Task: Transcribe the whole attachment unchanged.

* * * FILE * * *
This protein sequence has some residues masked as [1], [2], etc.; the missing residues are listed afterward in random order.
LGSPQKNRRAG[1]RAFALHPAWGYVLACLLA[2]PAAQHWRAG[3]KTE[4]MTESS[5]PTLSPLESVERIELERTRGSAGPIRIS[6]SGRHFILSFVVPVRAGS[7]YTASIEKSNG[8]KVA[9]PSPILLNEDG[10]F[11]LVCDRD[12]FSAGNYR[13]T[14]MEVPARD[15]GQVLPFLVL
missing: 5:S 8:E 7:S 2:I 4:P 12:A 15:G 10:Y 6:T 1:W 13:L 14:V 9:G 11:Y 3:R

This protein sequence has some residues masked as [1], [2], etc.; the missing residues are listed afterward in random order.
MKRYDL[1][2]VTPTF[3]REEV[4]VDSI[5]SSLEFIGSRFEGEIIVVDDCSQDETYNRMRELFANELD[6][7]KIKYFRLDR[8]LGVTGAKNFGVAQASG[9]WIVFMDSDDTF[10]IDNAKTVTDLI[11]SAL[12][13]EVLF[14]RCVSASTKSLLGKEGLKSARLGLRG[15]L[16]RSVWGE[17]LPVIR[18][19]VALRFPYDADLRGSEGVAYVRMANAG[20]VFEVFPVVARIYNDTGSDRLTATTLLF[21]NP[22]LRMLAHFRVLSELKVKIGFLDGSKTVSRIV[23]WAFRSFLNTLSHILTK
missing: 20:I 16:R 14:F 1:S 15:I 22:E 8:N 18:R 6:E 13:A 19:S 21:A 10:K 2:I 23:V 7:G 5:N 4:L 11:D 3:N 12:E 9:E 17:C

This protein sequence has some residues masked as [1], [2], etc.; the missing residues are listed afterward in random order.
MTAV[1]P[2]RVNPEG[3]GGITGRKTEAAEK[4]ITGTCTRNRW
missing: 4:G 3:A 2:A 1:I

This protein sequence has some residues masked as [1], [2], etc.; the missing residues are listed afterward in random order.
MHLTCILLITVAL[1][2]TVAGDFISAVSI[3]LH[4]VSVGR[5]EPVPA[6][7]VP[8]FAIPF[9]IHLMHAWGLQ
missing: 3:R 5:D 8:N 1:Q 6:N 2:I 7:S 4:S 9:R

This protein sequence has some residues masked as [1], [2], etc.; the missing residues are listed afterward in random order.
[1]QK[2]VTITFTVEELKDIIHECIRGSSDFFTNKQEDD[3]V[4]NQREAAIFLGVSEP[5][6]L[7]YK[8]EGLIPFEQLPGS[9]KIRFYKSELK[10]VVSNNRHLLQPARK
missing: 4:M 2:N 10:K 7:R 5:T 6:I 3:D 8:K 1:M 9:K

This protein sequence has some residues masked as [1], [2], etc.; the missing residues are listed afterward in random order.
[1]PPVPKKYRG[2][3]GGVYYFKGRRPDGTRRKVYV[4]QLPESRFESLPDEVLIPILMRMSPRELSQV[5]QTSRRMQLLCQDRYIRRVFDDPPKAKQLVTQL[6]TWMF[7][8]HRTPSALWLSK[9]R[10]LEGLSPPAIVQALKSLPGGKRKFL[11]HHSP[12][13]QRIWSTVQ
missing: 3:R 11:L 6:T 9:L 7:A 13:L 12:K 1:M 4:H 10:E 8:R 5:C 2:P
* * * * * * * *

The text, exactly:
This protein sequence has some residues masked as [1], [2], etc.; the missing residues are listed afterward in random order.
LGSPQKNRRAG[1]RAFALHPAWGYVLACLLA[2]PAAQHWRAG[3]KTE[4]MTESS[5]PTLSPLESVERIELERTRGSAGPIRIS[6]SGRHFILSFVVPVRAGS[7]YTASIEKSNG[8]KVA[9]PSPILLNEDG[10]F[11]LVCDRD[12]FSAGNYR[13]T[14]MEVPARD[15]GQVLPFLVL
missing: 5:S 8:E 7:S 2:I 4:P 12:A 15:G 10:Y 6:T 1:W 13:L 14:V 9:G 11:Y 3:R

This protein sequence has some residues masked as [1], [2], etc.; the missing residues are listed afterward in random order.
MKRYDL[1][2]VTPTF[3]REEV[4]VDSI[5]SSLEFIGSRFEGEIIVVDDCSQDETYNRMRELFANELD[6][7]KIKYFRLDR[8]LGVTGAKNFGVAQASG[9]WIVFMDSDDTF[10]IDNAKTVTDLI[11]SAL[12][13]EVLF[14]RCVSASTKSLLGKEGLKSARLGLRG[15]L[16]RSVWGE[17]LPVIR[18][19]VALRFPYDADLRGSEGVAYVRMANAG[20]VFEVFPVVARIYNDTGSDRLTATTLLF[21]NP[22]LRMLAHFRVLSELKVKIGFLDGSKTVSRIV[23]WAFRSFLNTLSHILTK
missing: 20:I 16:R 14:F 1:S 15:I 22:E 8:N 18:R 6:E 13:A 19:S 21:A 10:K 2:I 23:V 7:G 5:N 4:L 11:D 3:N 12:E 9:E 17:C

This protein sequence has some residues masked as [1], [2], etc.; the missing residues are listed afterward in random order.
MTAV[1]P[2]RVNPEG[3]GGITGRKTEAAEK[4]ITGTCTRNRW
missing: 4:G 3:A 2:A 1:I

This protein sequence has some residues masked as [1], [2], etc.; the missing residues are listed afterward in random order.
MHLTCILLITVAL[1][2]TVAGDFISAVSI[3]LH[4]VSVGR[5]EPVPA[6][7]VP[8]FAIPF[9]IHLMHAWGLQ
missing: 3:R 5:D 8:N 1:Q 6:N 2:I 7:S 4:S 9:R

This protein sequence has some residues masked as [1], [2], etc.; the missing residues are listed afterward in random order.
[1]QK[2]VTITFTVEELKDIIHECIRGSSDFFTNKQEDD[3]V[4]NQREAAIFLGVSEP[5][6]L[7]YK[8]EGLIPFEQLPGS[9]KIRFYKSELK[10]VVSNNRHLLQPARK
missing: 4:M 2:N 10:K 7:R 5:T 6:I 3:D 8:K 1:M 9:K

This protein sequence has some residues masked as [1], [2], etc.; the missing residues are listed afterward in random order.
[1]PPVPKKYRG[2][3]GGVYYFKGRRPDGTRRKVYV[4]QLPESRFESLPDEVLIPILMRMSPRELSQV[5]QTSRRMQLLCQDRYIRRVFDDPPKAKQLVTQL[6]TWMF[7][8]HRTPSALWLSK[9]R[10]LEGLSPPAIVQALKSLPGGKRKFL[11]HHSP[12][13]QRIWSTVQ
missing: 3:R 11:L 6:T 9:L 7:A 13:L 12:K 1:M 4:H 10:E 8:R 5:C 2:P